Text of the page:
The art of persuasion: Are consumers interested in abstract or concrete features?

Aug 24, 2009

What types of messages are most persuasive? For example, would you be more likely to buy a TiVo if an ad described it as offering you freedom or if it explained how you could replay sports events? A new study in the Journal of Consumer Research says the key to an effective message is finding the fit between the consumers' goals and the level of abstraction.

"Informing people that TiVo promotes freedom of expression is an abstract, high-level benefit of the brand, whereas the replay and slow motion features represent concrete, low-level benefits," write authors Angela Y. Lee (Northwestern University), Punam Anand Keller (Dartmouth College), and Brian Sternthal (Northwestern University). "Our research indicates that whether consumers are more persuaded by abstract or concrete benefit information depends on their goals."

For example, the researchers found that when consumers aimed to fulfill aspirations and satisfy achievement goals, more abstract messages (like highlighting the TiVo's freedom aspects) stimulated favorable brand evaluations.

On the other hand, who sought to fulfill their responsibilities and satisfy their security goals, concrete messages (such as the replay and slow-motion features of TiVo) were more persuasive.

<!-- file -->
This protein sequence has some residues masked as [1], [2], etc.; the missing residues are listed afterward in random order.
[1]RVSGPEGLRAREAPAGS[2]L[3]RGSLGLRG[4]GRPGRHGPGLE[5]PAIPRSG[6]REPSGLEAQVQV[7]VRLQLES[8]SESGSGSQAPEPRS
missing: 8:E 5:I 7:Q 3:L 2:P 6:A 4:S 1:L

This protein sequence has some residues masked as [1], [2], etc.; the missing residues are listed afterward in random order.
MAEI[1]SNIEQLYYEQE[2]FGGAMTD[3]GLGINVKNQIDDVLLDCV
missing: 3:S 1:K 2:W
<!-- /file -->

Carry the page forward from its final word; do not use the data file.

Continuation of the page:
People experience a heightened sense of engagement when they process information that fits with their goals, the authors explain. When the level of abstraction fits the goal, people understand messages better and are more easily persuaded.

And, it seems, this message fit can benefit people in tasks beyond choosing products. "Our research shows that not only do people become more engrossed in fit information, they are also energized by fit messages to perform better in a subsequent task (e.g., solving anagrams), even if the task is unrelated to the message."

More information: Angela Y. Lee, Punam Anand Keller, and Brian Sternthal. "Value from Regulatory Construal Fit: The Persuasive Impact of Fit between Consumer Goals and Message Concreteness." : February 2010 (published online July 21, 2009).

Source: University of Chicago (news : web)

Explore further: When rulers can't understand the ruled

add to favorites email to friend print save as pdf

Related Stories

Recommended for you

US poverty rate dipped slightly in 2013

38 minutes ago

The number of people living in poverty in the United States dropped slightly in 2013 to 45.3 million, according to figures released Tuesday by the Census Bureau.

User comments : 3

Adjust slider to filter visible comments by rank

Display comments: newest first

Corban
not rated yet Aug 24, 2009
In other words, advertisers are still stuck with a moving target. This research says nothing! It would be more relevant if they could create a spectrum of products between concrete and abstract, showing what a company should focus on.
Dean_Cording
not rated yet Aug 24, 2009
No, what the research shows is that companies need to provide a range of concrete and abstract messages for their product to accommodate all consumers.
superhuman
not rated yet Aug 25, 2009
"Informing people that TiVo promotes freedom of expression is an abstract, high-level benefit of the brand

No, it's pure BS.